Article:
Library Exhibitions by artist and professor emeritus Susan Martin Meggs
A pair of art exhibits from professor emeritus at East Carolina University, Susan Martin Meggs, are currently on display here in the Main Campus Library from October 13 until November 30.
Lightness of Being: A Sense of Place is on display in the Janice Hardison Faulkner Gallery and Shell-Shocked Shadows is on display in the RIS Hallway. These exhibitions are sponsored by the Friends of Joyner Library
Recent Media Coverage:
- Check out a recent interview with Susan featured on WITN Channel 7″
- You can also check out the article from this week’s East Carolinian on Meggs’ exhibits: bit.ly/SusanMartinMeggs
Susan Martin Meggs is a prolific artist living in Greenville, NC. Her work is strongly influenced by her surroundings as a sense of place. As a personal, engaged experience, a sense of place becomes a constantly morphing transformation of identity relative to past and present.
Susan Martin Meggs holds an MFA in Painting from the University of Wisconsin and a MS in Educational Administration from Fordham University. She has worked in a variety of media including sculpture, printmaking, oil, acrylic and watercolor painting, drawing in pen & ink, pencil and oil pastels, mixed media and even environmental and performance art.
Before moving to Greenville, Meggs lived in the vibrant SOHO art district of New York for thirty years and worked as an exhibit designer, commercial artist, educational administrator and professor at The Cooper Union, Pratt Institute, Western Connecticut State University, New York Institute of Technology and College of New Rochelle. She was Curator of Exhibits and Education for the National Museum of the American Indian and was a guest lecturer in Native American Art and Culture at colleges throughout the east coast. After moving to North Carolina, Susan joined the faculty in the Department of Art at East Carolina University, served as a member of the Honors College Faculty and is currently Professor Emeritus in the Department of Interior Design. Her research publications have focused on service-learning, interdisciplinary pedagogy for art and healthcare and the use of virtual reality as a learning environment.
Her artwork is in the permanent collections of Chase Manhattan Bank and Maytag Corporation as well as numerous university and private collections here and abroad. In New York, she exhibited at Sotheby’s, The Drawing Center and A.I.R. and was represented by Barbara Toll Fine Arts. Her work has also been featured in numerous national juried exhibitions.
Lightness of Being: A Sense of Place
Janice Hardison Faulkner Gallery – 2nd Floor, Main Campus Library, East Carolina University
Susan Martin Meggs’ body of artwork in her exhibition, Lightness of Being: A Sense of Place, is strongly influenced by her surroundings as “a sense of place.” As a personal, engaged experience, a sense of place becomes a constantly morphing transformation of identity relative to past and present. Her works are largely divided between landscapes and cityscapes. The landscapes demonstrate juxtaposition of iconography between the built environment and natural forms, as well as the effects of light on the perception of form. A series of oil paintings examines light as cast shadows of natural elements on primarily architectural surfaces.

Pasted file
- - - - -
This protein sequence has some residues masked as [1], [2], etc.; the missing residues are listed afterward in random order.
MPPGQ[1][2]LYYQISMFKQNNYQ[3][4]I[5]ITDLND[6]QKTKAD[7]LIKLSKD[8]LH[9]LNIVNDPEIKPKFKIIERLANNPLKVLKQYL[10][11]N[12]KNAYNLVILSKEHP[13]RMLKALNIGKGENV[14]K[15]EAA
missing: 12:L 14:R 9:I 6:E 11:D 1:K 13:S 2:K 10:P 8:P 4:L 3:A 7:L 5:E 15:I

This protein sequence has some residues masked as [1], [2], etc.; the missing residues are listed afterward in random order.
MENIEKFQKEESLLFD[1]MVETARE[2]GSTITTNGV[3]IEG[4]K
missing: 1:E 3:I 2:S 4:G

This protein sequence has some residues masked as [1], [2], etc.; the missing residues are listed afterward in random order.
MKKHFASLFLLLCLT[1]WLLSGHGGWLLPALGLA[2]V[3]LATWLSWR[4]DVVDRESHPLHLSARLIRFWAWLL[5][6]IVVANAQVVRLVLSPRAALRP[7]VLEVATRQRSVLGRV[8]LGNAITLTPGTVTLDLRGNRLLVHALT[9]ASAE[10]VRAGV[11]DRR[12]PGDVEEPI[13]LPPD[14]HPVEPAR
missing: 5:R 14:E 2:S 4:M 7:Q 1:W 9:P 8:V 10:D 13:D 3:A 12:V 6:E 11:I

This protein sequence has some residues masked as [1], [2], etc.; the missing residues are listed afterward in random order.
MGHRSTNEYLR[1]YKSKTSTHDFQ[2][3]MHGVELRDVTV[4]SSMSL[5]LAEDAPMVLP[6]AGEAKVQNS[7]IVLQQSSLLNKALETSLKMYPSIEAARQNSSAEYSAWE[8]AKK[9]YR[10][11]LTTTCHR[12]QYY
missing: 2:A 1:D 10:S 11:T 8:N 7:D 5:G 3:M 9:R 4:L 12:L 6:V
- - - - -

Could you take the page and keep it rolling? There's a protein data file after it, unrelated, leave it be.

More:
First Floor RIS Hallway, Main Campus Library, East Carolina University
The black and white print series “Shell-Shocked Shadows” created by artist, Susan Martin Meggs represents a personal response to the Covid-19 pandemic. The response is paradoxical with multiple layers of meaning. Shells and beach are associated with family vacations, tranquility. There is the aspect of transparency of the shells in particular. The transparent “jingle” shells suggest the elusive, transparent nature of the virus and by their shape, a pox. At the same time, shells suggest a relaxing family vacation pastime: collecting shells on a beach. Shells are also skeletons of once living beings, and broken shells suggest loss and broken lives. The beach and the ocean itself are paradoxes of peace and calm and beauty, versus at the same time always embodying the threat of ferocious storms, flooding and erosion. The shadows bring up a host of hackneyed narratives: we are shadows of our former selves; the virus is a shadowy, elusive, a threat that lives in the shadows; implications of a looming darkness or an imaginary presence. Again, the paradoxes of light and sunshine and children playing and the shadow of the unseen, or shadow people.
Influence of the COVID-19 Pandemic
Susan’s use of artwork to express her experiences related to the pandemic are both dynamic and powerful. She notes that she has submitted item’s to our ECU Libraries COVID-19 Project and encourages others to do so as well.
ECU Libraries – Documenting COVID-19 in Eastern North Carolina
Here at the library we realize that the COVID-19 pandemic has affected our lives in similar and different ways, be it mentally, physically, financially, or otherwise. As the world grasps how to cope with this virus, we have been forced to adapt to a new normal.
About the project:
East Carolina University’s Main Campus Library and Laupus Health Sciences Library invite all Eastern North Carolina residents to share their stories with our Special Collections archives. We welcome submissions that document your experiences during the pandemic in any format.
How to Share your Story:
Your experience is important to us and our shared local history.
Future generations will be better able to understand how the pandemic affected East Carolina University and the Eastern North Carolina region because of your contributions.
You can submit materials through our website at https://bit.ly/COVIDCollection-ECU or email us (email@example.com
For more information contact Charlotte Fitz Daniels: firstname.lastname@example.org 252 328-0287